As much as motorists and city engineers liked the idea of a waterfront bypass street, railroads and business owners on the waterfront abhorred it. Their active opposition to building Armory Way, the proposed ramp-like street up the hill, along with limited funding during the Depression, prevented the project from moving forward.
Dreaming the Viaduct
Meanwhile, the viaduct concept also continued to develop. In 1934, according to a State Department of Highways News article about the viaduct, state engineer Ray M. Murray (1876-1955), who had been in charge of the Aurora Bridge construction project, sketched out a route for a waterfront viaduct on a map. It started at Wall Street in the north and crossed over to 4th Avenue S at a point just south of King Street.
In 1938, the Seattle Traffic & Safety Council, a private organization, produced a report urging the city to develop Armory Way along the slope at the north end and a four-lane roadway along the waterfront as a short-term solution to traffic problems. Looking to the long-term, the council recommended a viaduct with a tunnel connection to Aurora Avenue.
The next year, city traffic engineer James W. A. Bollong (1885-1968) proposed a viaduct for the waterfront, which would connect with another viaduct on Dearborn Street (one block north of today's Royal Brougham Way) and 1st Avenue S, go across the industrial district to a tunnel through Beacon Hill and connect with the Lake Washington Floating Bridge (then under construction). A sketch of the plan appeared in the Seattle Post-Intelligencer, but City Engineer Charles L. Wartelle (1885-1954) dismissed the plan as "dream stuff" ("Viaduct Called 'Dream Stuff'").
Dire Problems, No Solutions
By 1939 the traffic situation on all north-south streets in Seattle between Alaskan Way and Boren Avenue had become dire. The Propeller Club of the United States Port of Seattle chapter published a report that included photos of traffic backed up on Alaskan Way, blocking access to piers. The club decried the use of Alaskan Way as a bypass route, but offered no alternatives. Development stretched across the hills to the shore of Lake Washington. Just as when Railroad Avenue was created in 1887, the only space available for a downtown bypass appeared to be the waterfront.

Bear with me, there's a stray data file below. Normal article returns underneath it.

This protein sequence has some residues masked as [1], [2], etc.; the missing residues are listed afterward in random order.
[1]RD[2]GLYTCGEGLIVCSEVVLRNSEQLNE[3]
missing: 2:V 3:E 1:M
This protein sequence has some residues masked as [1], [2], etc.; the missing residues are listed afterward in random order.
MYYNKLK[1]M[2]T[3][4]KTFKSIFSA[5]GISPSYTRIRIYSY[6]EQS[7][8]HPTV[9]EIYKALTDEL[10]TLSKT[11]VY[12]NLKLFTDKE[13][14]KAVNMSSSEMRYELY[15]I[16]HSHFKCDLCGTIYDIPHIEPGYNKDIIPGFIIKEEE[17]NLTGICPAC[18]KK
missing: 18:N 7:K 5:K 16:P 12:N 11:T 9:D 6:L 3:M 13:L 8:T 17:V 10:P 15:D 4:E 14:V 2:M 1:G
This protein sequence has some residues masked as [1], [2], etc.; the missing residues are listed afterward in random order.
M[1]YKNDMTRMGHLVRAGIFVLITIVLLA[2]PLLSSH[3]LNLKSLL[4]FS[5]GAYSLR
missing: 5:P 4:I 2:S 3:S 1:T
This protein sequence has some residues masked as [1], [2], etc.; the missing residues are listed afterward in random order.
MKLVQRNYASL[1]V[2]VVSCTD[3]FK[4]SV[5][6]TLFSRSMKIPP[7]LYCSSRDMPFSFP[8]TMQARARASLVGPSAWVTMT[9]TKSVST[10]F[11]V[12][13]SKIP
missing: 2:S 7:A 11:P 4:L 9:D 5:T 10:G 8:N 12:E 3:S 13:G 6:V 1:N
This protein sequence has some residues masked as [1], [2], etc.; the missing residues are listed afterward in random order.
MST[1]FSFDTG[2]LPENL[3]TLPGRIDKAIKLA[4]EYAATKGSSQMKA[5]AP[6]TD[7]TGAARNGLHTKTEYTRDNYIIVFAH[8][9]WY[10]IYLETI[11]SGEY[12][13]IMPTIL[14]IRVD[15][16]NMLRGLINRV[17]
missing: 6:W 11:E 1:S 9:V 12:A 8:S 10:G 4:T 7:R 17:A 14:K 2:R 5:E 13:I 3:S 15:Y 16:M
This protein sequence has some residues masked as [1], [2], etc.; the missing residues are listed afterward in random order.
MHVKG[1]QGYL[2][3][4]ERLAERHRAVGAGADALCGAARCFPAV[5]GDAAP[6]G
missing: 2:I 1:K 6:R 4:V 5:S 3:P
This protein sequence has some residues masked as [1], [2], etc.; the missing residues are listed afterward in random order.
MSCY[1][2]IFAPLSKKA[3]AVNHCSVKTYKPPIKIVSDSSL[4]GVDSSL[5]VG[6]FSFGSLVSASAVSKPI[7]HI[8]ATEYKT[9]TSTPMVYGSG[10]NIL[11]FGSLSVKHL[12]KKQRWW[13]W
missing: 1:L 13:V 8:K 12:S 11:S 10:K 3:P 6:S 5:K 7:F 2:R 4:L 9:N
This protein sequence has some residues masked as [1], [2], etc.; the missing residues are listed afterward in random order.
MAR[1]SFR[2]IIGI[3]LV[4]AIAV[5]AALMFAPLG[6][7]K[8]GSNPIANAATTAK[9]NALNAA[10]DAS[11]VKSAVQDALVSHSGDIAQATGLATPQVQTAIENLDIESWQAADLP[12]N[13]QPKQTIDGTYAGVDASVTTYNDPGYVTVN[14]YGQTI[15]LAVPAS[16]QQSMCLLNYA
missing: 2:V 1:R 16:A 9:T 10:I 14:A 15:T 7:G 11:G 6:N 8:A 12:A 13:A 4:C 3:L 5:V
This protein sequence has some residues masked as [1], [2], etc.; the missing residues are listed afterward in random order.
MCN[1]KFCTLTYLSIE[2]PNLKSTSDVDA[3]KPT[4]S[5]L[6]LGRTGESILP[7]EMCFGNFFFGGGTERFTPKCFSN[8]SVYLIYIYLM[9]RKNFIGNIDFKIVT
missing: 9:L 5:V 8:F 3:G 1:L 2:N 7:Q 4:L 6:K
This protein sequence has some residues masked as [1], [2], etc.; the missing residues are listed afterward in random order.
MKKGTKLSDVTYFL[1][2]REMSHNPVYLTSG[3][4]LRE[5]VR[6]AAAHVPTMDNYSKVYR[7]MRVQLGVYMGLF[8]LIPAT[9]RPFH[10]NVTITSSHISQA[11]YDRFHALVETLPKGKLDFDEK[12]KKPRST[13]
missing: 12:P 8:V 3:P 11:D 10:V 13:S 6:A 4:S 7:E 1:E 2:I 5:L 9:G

Other cities' transportation systems bolstered the idea for a downtown bypass. Chicago, New York, and St. Louis all built bypasses and improved the traffic flow through their cities and their downtowns. The Chicago and New York roads, Wacker Drive and West Side Elevated Highway respectively, relied on grade separations to improve the effectiveness of the bypasses.
Nothing seems to have come of the viaduct plans in Seattle and a lawsuit filed in 1941 challenged the Amory Way development on the grounds that financing its construction would cause the city to exceed its debt limit. Though the city had already carried out some condemnations for the project, no further development of Armory Way occurred.
During World War II, the military took over the central waterfront, excluding all other traffic from some roads. Defense operations utilized rails, piers, and streets to move supplies and troops in support of the war effort. Rationing, limited access to new cars and trucks, and staggered shifts at Boeing and shipyards helped keep downtown traffic manageable.
In 1941 the state legislature authorized cities to save unspent money from their wartime budgets in cumulative reserve funds because a shortage of materials and labor made it difficult to carry out improvement plans that would be needed after the war. In 1943, the Seattle City Council asked each city department to create a list of proposed improvements for the first five years after the war. The 1943 Engineering Department annual report listed:
"a Freeway on Alaskan Way ... providing a route for traffic from the north and south, around and adjacent to the central business district. Suggested route would be: Wall St. or Broad St. from Aurora Ave. to Western Ave. by depressed highway; Western Ave. and Alaskan Way from Broad St. (or Wall St.) to Railroad Way (or Atlantic St.) by means of six-lane elevated highway; thence by elevated viaduct easterly to Beacon Hill; said viaduct to be connected by means of ramps at 1st Ave. S., 4th Ave. S. and at Airport Way; thence by means of tunnel through Beacon Hill and across Rainier Ave. to connect with Federal Highway No. 10 at Atlantic St; connecting ramps to be constructed from the Rainier overpass to Rainier Ave" (Engineering Department Traffic Division Annual Report, 1943, 60).